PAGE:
It’s no secret that streaming video is a tool that associations are rapidly adopting to communicate more impactfully with members. Video is also a valuable form of content, learning, non-dues revenue and even membership leads. Live streaming (and on-demand content) for longer form videos is expected to explode over the next few years, according to Dan Stevens, president of WorkerBee.TV, Inc., which works with more than a dozen associations to build robust live-stream video platforms. Some of the more common uses of association video include: accreditation, broadcasting special announcements, advocacy, making conference sessions available for those who could not attend live, and raising the overall engagement and revenue from your conference content.
According to Stevens, four important trends are contributing to video adoption:
- Expanded reach. Conferences attract just a tiny fraction of your member and non-member population that could benefit from the content and learning sessions captured.
- Convenience. Members can watch video on larger smartphones and tablets in HD with the ability to pause and re-start at your own pace.
- Adapting to changing member work habits. Between time zones, work-sharing and busy lives, members want to consume content on their own schedules—not the association’s.
- Youth. Younger members and future members do everything on their smartphones. If your content does not look appealing on this device, they do not engage. Video is the easiest and most powerful content on smartphones.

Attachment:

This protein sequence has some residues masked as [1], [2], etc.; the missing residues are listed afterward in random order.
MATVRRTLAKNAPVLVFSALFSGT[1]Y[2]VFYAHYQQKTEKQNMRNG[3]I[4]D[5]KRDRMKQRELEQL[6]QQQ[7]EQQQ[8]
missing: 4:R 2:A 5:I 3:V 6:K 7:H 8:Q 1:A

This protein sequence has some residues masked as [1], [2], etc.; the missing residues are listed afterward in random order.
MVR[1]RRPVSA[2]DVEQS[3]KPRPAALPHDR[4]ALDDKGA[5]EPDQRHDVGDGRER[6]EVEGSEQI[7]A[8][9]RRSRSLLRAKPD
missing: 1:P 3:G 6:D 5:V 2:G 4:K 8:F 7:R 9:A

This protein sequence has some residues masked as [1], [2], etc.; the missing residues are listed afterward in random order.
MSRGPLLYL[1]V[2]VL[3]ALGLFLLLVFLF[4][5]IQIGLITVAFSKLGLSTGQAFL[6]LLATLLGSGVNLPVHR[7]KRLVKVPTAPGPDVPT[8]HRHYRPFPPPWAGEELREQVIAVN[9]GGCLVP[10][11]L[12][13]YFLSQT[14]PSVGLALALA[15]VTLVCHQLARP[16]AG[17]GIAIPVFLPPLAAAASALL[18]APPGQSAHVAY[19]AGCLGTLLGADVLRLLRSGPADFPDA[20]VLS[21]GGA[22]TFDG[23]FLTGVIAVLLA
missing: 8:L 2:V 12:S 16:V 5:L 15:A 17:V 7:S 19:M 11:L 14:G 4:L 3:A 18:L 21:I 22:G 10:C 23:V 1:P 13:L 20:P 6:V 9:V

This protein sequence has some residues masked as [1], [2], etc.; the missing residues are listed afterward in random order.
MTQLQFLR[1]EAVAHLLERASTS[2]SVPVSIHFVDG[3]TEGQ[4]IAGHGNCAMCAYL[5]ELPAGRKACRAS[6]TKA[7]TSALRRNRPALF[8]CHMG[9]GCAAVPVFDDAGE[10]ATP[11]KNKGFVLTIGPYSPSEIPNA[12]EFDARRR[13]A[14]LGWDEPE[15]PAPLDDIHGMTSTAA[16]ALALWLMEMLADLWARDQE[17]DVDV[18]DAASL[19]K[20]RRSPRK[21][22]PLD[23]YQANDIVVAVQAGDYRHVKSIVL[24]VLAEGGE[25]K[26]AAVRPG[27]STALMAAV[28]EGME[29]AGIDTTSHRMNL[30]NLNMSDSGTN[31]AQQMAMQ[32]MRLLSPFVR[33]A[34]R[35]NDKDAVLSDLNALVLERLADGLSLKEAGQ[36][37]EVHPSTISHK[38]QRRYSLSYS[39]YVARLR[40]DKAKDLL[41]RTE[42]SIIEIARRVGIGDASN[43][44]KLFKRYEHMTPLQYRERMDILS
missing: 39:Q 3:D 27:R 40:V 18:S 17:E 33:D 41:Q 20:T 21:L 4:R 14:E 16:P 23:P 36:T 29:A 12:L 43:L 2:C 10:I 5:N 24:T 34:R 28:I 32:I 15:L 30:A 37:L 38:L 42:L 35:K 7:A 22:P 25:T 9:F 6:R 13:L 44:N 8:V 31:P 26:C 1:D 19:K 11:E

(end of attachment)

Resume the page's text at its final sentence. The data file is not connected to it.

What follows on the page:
Multimedia is “amazingly important” to NWFPA since its members include “all types of learners,” explained Zepponi. “Instead of segmenting our members by age or other demographic statistics, we segment them by their learning preference and their adaptability to new technology.” Some members, not necessarily older ones, are more comfortable in a traditional classroom setting, with old school committees and one-on-one consulting, related Zepponi. Other members, not necessarily younger ones, are much more comfortable with the virtual classroom and online learning. “We have some older folks who are very adept at new technology and some younger members who can’t get their smartphones to work,” he said.
The value of high-touch/low-tech
“Every member has a story about how they got into the business,” related Kristen Hartman, director of member experience for the Professional Photographers of America (PPA). Hartman’s eight-person member service team makes a special point of being “approachable” so they can learn about each member’s personal aspirations, what they’re learning and their challenges. To that end, PPA sends out 40 to 50 handwritten cards each week saluting members for having a successful month, for landing their first big wedding shoot or for commemorating a child’s graduation. Once a year, the entire PPA staff—not just member service—makes personal phone calls to each member. “We learn so much more about the membership that you can’t learn through a survey,” said Hartman.